As President Obama was preparing to outline his strategy regarding Iraq and Syria, Massachusetts Democrats turned out a sitting congressman and nominated an Iraq veteran who is absolutely opposed to deploying ground troops in the region—and absolutely determined to avoid the incremental missteps that lead back toward war.
While Seth Moulton supported the president’s decision to provide humanitarian assistance to Iraqi civilians in the face of imminent genocide as “the morally right thing to do,” the candidate has raised tough questions about sending US military advisers to the region. “We must be very careful not to put American combat troops on the ground in Iraq,” says Moulton, “and I remain deeply concerned about the risk of civilian casualties when airstrikes are used without direction from ground forces.”
Moulton says the instability and violence that has torn at Iraq—particularly in regions where the Islamic State movement is active—represents “a political crisis resulting from a complete loss of trust in [former] Prime Minister Maliki and his increasingly sectarian government. This must ultimately be met with a political solution, not a military response.”
In statements and interviews during his congressional campaign in northeast Massachusetts, Moulton made a compelling and consistent—as well as highly nuanced—case for avoiding the sort of military response that would steer US forces back into Iraq. And he did so with authority, as both a progressive Democrat who has opposed George Bush’s war in Iraq and a Marine veteran who served four tours of duty in Iraq from 2003 to 2008.
On Tuesday, Moulton swept to an easy victory over Congressman John Tierney, an eighteen-year incumbent who was the first and only House Democrat to be defeated in a party primary this year. Moulton still faces a fall contest with a well-known and well-funded Republican, but most observers agree the challenger’s greatest hurdle was the primary. Though Tierney was vulnerable, at least in part because of an old gambling scandal involving his wife and brother, few thought the incumbent would be defeated until the final weeks of the campaign.
It was during those final weeks that the Democratic primary debate took up the issue of Iraq—with both candidates seeking to position themselves as antiwar contenders. Questions of war and peace were certainly not the only ones on the agenda, but they were, as The Boston Globe noted, “in play.”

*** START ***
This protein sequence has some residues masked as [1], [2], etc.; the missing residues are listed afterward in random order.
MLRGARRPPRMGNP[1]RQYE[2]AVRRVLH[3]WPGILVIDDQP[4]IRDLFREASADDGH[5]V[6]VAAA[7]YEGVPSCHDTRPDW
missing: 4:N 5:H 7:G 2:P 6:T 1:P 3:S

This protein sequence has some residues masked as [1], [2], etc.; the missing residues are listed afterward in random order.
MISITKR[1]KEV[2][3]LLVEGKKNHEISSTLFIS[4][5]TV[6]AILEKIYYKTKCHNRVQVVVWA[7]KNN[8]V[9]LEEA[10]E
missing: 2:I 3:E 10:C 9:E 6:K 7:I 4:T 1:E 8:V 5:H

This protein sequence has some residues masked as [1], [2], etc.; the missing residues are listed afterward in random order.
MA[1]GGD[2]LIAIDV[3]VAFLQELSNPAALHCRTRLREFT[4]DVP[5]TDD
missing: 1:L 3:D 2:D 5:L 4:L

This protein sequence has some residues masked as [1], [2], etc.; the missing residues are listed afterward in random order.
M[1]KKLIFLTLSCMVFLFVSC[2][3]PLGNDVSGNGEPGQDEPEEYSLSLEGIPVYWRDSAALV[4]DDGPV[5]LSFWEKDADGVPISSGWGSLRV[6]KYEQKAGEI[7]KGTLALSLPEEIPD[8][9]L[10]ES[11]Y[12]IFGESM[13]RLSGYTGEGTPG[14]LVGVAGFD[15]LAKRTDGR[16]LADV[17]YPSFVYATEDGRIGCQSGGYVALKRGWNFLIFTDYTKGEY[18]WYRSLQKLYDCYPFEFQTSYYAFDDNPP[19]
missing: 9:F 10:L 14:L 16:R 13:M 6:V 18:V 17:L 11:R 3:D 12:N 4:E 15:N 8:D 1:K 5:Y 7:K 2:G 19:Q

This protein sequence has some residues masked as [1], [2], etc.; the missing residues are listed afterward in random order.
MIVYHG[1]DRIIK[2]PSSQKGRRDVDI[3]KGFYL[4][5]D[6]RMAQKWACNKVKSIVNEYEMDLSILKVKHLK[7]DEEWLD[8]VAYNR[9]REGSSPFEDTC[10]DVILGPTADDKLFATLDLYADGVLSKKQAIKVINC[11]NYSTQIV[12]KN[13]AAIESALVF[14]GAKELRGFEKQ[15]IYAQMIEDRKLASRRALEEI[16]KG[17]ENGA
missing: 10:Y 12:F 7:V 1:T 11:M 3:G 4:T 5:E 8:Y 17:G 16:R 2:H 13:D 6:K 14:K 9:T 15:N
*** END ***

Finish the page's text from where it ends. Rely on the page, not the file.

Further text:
Tierney made the point that he voted against authorizing George Bush and Dick Cheney to go to war at a time when popular sentiment was divided on the issue. And the incumbent’s supporters argued that he deserved credit not just for his vote but for his foresight.
But Moulton’s campaign made a compelling case that he would come to Congress as a war-wary representative with profound knowledge of the region. “Although Seth was firmly against the Iraq War, Seth served his country and led his platoon—eventually serving four tours of duty in Iraq over five years,” the campaign noted. “Seth led an infantry platoon during the 2003 invasion and was in the first Marine company to enter Baghdad. Later, he worked to establish independent Iraqi media. The following year, Seth returned to Iraq as an infantry platoon commander and fought in the lead company in the Battle of Najaf.”
That knowledge was on display when Moulton explained the dangers involved in dispatching substantial numbers of military advisers to Iraq—as the president has already done. An Associated Press profile of the candidate began by recalling that “Seth Moulton’s opposition to another ground war in Iraq is rooted in firsthand experience acquired from four tours. As a young Marine, he saw how quickly a militant threat could transform U.S. military advisers into a force entangled in the months-long battle for control of Najaf, some 100 miles south of Baghdad.”
And Moulton reinforced that point, saying, “Americans have to realize that when the president says he’s sending military advisers to Iraq, make no mistake, these are US special forces or Marines or Rangers or other units that are American ground troops.”
That’s an insight that Moulton brings to debates about military intervention—an insight that has, too frequently, been missing, not just in the debate about what to do now but in debates about US military actions going back to Vietnam. Memory and experience matter when complex issues of war and peace are in play. And it matters, in particular, when there are candidates who place themselves in what Moulton describes as “the long tradition of men and women who served and then used their public positions to speak out against war.”